One America Homemade Maple Syrup Peaches
What happened was that my peach tree nearly toppled over with the weight of its fruit this weekend. Which was a big surprise, as I recall my disbelief at the point of its purchase two years ago that one could even grow peaches in Vermont. Who had ever heard of a Zone 4 peach?
Anyway, this happy development disrupted my fledgling blog-flow (get inspired of a Friday, write over the weekend, post on Monday). And all I did all weekend – besides gardening, chicken tending, laundry, house cleaning, getting the in-law suite ready for the in-laws, cooking, baking, painting my daughter’s bedroom, and parenting while my husband made Sapling Evaporators – was think about these lovely peaches. And not climate change. Rather like reading a novel instead of your history textbook. Or eating cake instead of bread. Or having a weekend instead of continuing to work. Sort-of.
So, having not done my climate-change homework, I’ll pass this recipe on, instead. Climate change is sill going to be there next week. I’m pretty sure.
Peaches have a special place in my heart. I spent part of my childhood in the eastern panhandle of West Virginia. My brothers and I had a babysitter named Linda. She had a homestead way out in Harper’s Ferry, where she raised a gaggle of boys. (You may have read about Harper’s Ferry in that history textbook.) Linda kept to the house unless someone needed her, but us kids had free reign of the farm. And the peaches. The kind you can barely eat for juiciness. The kind that gets all over your face no matter how tidy you’re trying to be. We had peaches many ways at Linda’s. But one of the best, on a hot day, was frozen and blended with a little water. Linda called it the peach freeze. It was the taste of summer.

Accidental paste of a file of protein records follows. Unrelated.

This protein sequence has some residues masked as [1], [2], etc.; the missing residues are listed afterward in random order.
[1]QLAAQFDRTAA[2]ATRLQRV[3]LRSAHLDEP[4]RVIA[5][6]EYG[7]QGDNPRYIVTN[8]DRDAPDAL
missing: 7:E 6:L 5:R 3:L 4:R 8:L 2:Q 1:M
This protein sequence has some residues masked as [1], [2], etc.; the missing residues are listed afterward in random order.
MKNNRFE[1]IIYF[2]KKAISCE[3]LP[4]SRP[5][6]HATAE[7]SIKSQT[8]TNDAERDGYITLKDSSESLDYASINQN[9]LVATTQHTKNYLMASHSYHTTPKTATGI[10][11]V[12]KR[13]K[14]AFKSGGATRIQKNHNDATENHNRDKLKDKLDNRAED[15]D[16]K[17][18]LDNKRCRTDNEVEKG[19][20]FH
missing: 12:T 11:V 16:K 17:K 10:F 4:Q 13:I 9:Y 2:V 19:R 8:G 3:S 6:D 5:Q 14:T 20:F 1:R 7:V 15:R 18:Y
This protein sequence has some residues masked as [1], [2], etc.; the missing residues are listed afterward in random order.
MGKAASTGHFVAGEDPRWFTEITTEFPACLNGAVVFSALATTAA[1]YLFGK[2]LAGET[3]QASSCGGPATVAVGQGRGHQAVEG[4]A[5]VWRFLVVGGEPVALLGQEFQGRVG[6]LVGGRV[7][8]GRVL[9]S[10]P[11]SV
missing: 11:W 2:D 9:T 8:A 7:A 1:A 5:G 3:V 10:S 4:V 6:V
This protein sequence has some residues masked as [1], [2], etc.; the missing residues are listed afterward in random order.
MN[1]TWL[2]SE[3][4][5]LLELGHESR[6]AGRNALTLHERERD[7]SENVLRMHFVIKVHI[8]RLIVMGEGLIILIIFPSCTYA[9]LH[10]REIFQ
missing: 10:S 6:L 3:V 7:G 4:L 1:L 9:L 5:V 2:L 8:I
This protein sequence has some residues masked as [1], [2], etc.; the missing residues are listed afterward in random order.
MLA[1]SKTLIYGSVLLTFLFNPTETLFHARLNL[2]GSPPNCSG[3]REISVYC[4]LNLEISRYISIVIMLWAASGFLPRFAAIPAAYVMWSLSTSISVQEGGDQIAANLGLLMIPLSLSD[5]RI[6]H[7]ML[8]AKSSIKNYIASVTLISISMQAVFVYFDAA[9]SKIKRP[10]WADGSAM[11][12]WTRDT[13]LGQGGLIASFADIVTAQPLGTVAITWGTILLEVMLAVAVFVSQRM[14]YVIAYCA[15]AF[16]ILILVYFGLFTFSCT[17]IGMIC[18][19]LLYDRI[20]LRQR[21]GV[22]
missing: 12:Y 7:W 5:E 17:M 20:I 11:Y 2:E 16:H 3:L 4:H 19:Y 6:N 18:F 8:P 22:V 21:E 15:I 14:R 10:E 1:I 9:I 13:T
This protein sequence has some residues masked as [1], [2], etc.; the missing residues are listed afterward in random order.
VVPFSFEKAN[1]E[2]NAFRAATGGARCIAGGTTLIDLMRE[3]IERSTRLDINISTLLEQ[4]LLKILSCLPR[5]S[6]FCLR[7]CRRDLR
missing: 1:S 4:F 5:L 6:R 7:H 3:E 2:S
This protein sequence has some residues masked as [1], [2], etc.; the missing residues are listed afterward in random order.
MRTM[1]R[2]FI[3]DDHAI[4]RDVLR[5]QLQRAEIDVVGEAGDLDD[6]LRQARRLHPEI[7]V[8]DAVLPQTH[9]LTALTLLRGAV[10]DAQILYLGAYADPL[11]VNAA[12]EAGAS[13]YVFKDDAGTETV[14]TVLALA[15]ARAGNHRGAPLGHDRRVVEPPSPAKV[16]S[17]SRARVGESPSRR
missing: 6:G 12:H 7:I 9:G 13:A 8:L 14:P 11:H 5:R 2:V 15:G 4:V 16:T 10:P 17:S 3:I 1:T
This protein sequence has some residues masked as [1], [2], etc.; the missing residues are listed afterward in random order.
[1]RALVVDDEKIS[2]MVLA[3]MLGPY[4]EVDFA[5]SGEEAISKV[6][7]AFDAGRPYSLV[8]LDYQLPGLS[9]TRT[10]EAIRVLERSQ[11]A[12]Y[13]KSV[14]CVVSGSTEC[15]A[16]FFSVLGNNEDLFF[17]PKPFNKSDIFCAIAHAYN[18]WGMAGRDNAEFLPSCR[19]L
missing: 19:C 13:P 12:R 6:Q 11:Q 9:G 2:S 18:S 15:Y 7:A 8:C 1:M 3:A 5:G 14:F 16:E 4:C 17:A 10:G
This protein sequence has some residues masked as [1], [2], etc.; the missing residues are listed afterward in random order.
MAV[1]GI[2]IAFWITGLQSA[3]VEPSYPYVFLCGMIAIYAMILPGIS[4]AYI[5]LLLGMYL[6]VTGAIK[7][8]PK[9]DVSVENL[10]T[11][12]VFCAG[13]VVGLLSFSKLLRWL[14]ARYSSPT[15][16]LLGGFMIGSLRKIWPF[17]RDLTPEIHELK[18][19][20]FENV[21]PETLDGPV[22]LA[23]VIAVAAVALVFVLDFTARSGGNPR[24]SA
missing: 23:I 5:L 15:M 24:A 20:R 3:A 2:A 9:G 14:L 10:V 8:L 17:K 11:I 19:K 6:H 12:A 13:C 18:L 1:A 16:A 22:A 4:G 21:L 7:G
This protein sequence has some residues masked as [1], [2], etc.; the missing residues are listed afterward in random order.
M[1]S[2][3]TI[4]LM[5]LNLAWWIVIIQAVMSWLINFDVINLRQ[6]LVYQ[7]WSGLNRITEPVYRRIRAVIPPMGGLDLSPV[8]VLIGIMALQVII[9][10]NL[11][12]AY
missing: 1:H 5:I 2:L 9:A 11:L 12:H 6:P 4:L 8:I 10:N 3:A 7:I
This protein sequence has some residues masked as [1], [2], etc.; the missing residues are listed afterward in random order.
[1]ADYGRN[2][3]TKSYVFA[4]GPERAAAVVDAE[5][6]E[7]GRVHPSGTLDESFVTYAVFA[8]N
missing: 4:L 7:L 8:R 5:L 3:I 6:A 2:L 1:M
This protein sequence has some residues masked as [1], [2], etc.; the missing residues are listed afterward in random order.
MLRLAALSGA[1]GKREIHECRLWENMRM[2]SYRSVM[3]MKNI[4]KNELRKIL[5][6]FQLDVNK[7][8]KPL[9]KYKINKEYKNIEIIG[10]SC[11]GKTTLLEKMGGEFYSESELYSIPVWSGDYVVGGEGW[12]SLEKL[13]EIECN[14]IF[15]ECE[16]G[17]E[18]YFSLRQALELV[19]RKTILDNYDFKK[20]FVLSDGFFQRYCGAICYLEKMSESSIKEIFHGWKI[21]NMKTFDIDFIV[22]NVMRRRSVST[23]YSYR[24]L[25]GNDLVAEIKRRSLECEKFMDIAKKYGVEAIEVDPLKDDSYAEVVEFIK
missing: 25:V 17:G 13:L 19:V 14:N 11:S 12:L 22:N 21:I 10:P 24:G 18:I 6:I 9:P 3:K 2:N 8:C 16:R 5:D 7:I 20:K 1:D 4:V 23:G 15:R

And then there were Grandma Jeanette’s canned peaches. Served for dessert whenever we were in Aberdeen. Perfect halves, flawlessly skinned, in heavy syrup, preserved in half-gallon mason jars. Grandpa Stan fetched them from the cellar slowly and carefully while we anticipated. Brought the South Dakota summer to any time of the year, over the years, first for my husband, then for us both, and then for our family.
So I picked my peaches this weekend – every last one of them – eating some while still warm from the sun. They weren’t quite the West Virginia peaches or South Dakota peaches of my youth. Nor are they Pennsylvania or Georgia peaches, I’d imagine. That’s what you get with a Zone 4 peach, I’ve heard. But they are fresh. And, this weekend, I canned them in my own homemade maple syrup. Bringing a little Vermont to the peach. Expressing solidarity with peach country. Sending a bit of sweetness South and West, into the past, and into the future.
Here’s to hoping someone remembers my peaches fondly someday and passes it on.
Wash your peaches and freeze for at least one hour on a jelly-roll pan or other sheet pan with a lip. Run under cold water and slip off the skins. Half and pit the peaches, placing them directly into clean jars. Boil a mixture of four-parts water to one-part homemade maple syrup. Pour boiling mixture over peaches to 1/2″ of top. Affix lids. Can in a hot water bath for 20 minutes, cool, and store.